Most market players believe if an IPO is being done to fund further expansion, it is good news.
The season of initial public offerings (IPOs) is back. Calendar year 2015 has already been the best one since 2012 in terms of money raised through IPOs. In 2015, Rs 6,561 crore or Rs 65.61 billionhave been so raised thus far, only a little less that the Rs 6,883 crore raised in 2012.
Investor interest will only grow more from here, as companies such as Cafe Coffee Day and InterGlobe Aviation (owners of the IndiGo airline) are scheduled to enter the market.
Financial planners say investors should always keep an eye for good companies getting listed. Usually, there are two reasons why retail investors want to join the IPO game.
One, to invest in a good stock in which they want to stay invested for the long term.
Two, for listing gains. The latter, most financial planners and market experts say, is often not worth it.
Nor can it be played for too long. It is always good to do a little research before investing.
Why the IPO?
Why is the company raising money? Most market players believe if an IPO is being done to fund further expansion, it is good news.
"If the company wants to build plants, buy machinery, land, etc, it means there is demand for their products and it is a good signal for the potential investor. If the money is being raised to retire debt or so that some partner can exit, it does not give great comfort," says an investment advisor.
Everything depends on this key thing. Recently, Prabhat Dairy, planning to raise Rs 300 crore at Rs 140-147 a share, had to bring down the pricing to Rs 115-126 a share.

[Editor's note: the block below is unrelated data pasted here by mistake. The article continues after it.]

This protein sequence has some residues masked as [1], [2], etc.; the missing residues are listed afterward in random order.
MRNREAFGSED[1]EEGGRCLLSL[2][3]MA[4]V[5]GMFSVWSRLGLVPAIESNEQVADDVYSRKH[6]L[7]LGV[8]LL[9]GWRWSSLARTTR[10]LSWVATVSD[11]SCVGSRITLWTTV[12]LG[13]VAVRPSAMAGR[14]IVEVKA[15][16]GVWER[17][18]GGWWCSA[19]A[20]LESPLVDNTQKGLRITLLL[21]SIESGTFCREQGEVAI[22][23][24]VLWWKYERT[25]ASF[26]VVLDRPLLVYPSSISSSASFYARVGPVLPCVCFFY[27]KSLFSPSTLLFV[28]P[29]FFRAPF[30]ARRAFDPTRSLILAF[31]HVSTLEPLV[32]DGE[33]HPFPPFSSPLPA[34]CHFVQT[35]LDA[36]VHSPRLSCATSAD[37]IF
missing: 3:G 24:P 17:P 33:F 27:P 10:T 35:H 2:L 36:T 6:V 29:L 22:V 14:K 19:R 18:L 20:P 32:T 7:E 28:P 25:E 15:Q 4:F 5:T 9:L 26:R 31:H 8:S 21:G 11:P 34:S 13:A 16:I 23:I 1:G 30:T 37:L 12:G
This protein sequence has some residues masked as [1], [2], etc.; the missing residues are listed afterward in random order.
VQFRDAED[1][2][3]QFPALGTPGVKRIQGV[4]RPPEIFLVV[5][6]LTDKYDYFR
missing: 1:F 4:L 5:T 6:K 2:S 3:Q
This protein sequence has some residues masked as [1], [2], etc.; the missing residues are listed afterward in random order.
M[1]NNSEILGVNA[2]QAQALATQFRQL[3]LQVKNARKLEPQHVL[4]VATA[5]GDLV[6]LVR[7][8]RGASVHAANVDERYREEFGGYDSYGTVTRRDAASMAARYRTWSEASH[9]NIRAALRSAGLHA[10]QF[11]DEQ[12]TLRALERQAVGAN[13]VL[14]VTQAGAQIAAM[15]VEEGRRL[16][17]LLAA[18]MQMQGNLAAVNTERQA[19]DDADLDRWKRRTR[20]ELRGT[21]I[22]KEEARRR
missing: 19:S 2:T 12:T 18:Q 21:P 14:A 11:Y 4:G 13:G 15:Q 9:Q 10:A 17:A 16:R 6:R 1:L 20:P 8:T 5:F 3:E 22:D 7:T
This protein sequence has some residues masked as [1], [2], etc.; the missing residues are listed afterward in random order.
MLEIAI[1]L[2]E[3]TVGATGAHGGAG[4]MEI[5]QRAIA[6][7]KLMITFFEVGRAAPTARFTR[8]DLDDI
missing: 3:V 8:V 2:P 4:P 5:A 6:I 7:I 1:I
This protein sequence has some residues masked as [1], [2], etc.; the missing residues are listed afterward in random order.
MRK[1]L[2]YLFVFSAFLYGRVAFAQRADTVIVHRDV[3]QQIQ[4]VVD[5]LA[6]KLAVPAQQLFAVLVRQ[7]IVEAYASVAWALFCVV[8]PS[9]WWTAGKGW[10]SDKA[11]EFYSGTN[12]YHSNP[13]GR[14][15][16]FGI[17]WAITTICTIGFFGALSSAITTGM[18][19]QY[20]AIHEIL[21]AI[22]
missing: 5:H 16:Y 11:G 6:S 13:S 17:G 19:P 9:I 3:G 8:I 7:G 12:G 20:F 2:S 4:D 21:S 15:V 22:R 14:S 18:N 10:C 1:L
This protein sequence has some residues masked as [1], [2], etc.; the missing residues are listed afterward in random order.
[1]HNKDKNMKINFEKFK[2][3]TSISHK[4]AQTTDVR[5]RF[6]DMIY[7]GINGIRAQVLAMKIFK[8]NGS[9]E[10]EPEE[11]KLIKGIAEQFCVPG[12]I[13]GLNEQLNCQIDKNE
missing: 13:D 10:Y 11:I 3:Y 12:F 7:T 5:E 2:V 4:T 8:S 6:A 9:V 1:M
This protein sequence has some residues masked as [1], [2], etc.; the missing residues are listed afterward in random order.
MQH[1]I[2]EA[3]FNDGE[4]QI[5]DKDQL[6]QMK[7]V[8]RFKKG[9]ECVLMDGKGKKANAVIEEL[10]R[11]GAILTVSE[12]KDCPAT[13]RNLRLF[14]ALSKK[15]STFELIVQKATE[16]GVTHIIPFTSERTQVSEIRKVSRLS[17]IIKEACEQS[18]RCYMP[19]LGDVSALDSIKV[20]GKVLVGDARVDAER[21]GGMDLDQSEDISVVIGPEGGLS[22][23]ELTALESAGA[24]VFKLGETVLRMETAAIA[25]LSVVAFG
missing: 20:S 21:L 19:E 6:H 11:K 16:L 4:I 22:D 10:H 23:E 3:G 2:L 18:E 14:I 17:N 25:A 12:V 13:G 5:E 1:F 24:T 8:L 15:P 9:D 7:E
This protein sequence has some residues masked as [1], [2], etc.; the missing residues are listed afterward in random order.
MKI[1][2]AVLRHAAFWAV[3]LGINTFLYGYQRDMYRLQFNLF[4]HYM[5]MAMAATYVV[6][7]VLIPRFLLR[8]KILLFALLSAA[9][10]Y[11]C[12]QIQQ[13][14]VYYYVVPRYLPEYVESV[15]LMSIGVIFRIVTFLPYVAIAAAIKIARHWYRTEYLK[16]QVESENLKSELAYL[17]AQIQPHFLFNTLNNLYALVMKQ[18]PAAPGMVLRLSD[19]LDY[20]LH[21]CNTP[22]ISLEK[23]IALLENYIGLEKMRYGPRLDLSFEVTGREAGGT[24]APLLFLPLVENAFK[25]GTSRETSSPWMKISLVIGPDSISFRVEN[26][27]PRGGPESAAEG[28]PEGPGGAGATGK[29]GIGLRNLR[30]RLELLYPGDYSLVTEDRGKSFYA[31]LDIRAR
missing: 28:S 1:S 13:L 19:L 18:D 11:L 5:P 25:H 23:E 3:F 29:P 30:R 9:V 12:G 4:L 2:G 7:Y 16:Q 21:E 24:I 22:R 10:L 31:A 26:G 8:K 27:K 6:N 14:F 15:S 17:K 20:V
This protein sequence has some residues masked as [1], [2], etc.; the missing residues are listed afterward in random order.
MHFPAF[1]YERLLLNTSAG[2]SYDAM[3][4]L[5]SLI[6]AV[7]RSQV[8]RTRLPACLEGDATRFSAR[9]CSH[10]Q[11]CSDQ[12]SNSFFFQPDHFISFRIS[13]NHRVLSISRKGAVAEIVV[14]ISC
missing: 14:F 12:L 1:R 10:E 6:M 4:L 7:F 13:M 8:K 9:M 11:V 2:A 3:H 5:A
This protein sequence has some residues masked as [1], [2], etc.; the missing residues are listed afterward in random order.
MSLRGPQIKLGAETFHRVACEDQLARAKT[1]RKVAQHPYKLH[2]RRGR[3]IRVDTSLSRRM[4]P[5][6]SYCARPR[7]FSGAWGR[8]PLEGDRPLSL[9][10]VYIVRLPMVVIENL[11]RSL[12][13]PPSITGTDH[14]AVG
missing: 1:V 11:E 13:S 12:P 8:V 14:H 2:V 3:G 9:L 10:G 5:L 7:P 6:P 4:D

It also had to extend the issue closure date to September 4. Many a time, pre-IPO investors want to make the most of an issue and, consequently, this is priced very highly - a typical situation in a rising market when every IPO has buyers. But, retail investors should not get carried away because they are not traders.
Unless unique, avoid IPOsComparing
What if no peer comparison? This is a tough question even for analysts. And, unless it is a company like Coal India, almost a monopoly and backed by government, it is tougher to take a call.
But, if a retail investor really wants to participate in a company which does not have any peers in the Indian market, they need to do more research.
"I would look at global peers or at a similar company in India. Importantly, if you do not understand the business, drop the idea of subscribing to it," says a mutual fund manager, who believes retail investors are better off putting money in MFs than experimenting with IPOs.
Don't invest for listing gains
Arun Kejriwal, investment advisor, gives a good reason why investing for listing gains is not worth it.
"Listing gains is a function of demand. And, demand can be manipulated." He cites the example of a company which received high investor interest - the high net worth individuals (HNIs) and qualified institutional buyers' (QIBs) portions were subscribed 250 times and 50 times, respectively. The issue, as a result, was subscribed multiple times.
In an IPO, QIBs have 50 per cent quota, retail investors have 35 per cent and HNIs have 15 per cent quota.
The market regulator, Securities and Exchange Board of India, has allowed companies to change the retail investor and QIB quotas with prior disclosure.
The problem arises if unlimited bidding is allowed and it can be a trap for retail investors looking for listing gains. "When an IPO is subscribed multiple times due to HNIs and QIBs, it is not necessary that there is huge demand," adds Kejriwal.
Unless unique, avoid IPOs Retail investors, for instance, might get trapped if the HNIs quickly exit on listing, as did happen in the above-mentioned issue.
Market players say investors should wait for at least 90 days or more if they are investing in an IPO. "Since anchor investors cannot exit before one month, things would take two to three months to settle down.
A retail investor should then take a call," says a financial planner.